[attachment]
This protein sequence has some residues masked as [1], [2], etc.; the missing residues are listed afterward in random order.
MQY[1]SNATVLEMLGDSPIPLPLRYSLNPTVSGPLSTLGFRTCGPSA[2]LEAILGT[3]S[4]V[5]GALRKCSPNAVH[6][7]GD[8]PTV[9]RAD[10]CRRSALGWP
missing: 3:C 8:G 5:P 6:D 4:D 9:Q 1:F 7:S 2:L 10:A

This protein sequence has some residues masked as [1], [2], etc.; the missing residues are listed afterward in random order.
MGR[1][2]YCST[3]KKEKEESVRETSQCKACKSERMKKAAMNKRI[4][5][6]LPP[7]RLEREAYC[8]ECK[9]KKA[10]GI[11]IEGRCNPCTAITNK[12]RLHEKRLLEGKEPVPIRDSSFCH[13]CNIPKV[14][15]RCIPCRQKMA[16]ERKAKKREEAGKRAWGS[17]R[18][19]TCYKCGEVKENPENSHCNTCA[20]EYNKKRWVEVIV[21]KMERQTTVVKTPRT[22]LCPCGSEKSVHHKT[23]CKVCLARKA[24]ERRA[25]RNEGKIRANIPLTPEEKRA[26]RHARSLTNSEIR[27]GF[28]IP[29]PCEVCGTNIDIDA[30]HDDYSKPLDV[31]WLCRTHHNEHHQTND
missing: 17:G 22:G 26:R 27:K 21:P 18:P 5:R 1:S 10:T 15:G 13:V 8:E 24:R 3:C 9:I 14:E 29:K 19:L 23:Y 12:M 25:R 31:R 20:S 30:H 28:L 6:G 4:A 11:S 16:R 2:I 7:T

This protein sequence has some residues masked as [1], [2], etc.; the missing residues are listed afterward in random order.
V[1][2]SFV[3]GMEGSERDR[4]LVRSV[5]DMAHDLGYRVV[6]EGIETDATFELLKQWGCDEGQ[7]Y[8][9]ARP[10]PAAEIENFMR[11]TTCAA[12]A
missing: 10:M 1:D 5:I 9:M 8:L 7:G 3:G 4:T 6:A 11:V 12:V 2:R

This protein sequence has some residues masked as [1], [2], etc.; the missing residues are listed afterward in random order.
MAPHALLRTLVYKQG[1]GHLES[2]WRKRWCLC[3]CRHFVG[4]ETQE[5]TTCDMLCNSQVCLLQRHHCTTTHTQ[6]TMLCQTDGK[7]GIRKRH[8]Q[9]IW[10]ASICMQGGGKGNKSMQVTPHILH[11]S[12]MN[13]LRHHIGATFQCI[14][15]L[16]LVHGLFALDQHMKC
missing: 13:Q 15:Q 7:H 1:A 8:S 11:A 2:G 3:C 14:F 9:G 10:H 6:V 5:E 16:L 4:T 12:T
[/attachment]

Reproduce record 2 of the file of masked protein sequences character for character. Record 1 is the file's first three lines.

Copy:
This protein sequence has some residues masked as [1], [2], etc.; the missing residues are listed afterward in random order.
MGR[1][2]YCST[3]KKEKEESVRETSQCKACKSERMKKAAMNKRI[4][5][6]LPP[7]RLEREAYC[8]ECK[9]KKA[10]GI[11]IEGRCNPCTAITNK[12]RLHEKRLLEGKEPVPIRDSSFCH[13]CNIPKV[14][15]RCIPCRQKMA[16]ERKAKKREEAGKRAWGS[17]R[18][19]TCYKCGEVKENPENSHCNTCA[20]EYNKKRWVEVIV[21]KMERQTTVVKTPRT[22]LCPCGSEKSVHHKT[23]CKVCLARKA[24]ERRA[25]RNEGKIRANIPLTPEEKRA[26]RHARSLTNSEIR[27]GF[28]IP[29]PCEVCGTNIDIDA[30]HDDYSKPLDV[31]WLCRTHHNEHHQTND
missing: 17:G 22:G 26:R 27:K 21:P 18:P 5:R 1:S 10:T 15:G 13:V 8:E 24:R 3:C 9:I 14:E 29:K 19:L 23:Y 12:M 25:R 31:R 20:S 30:H 28:L 6:G 4:A 11:S 16:R 2:I 7:T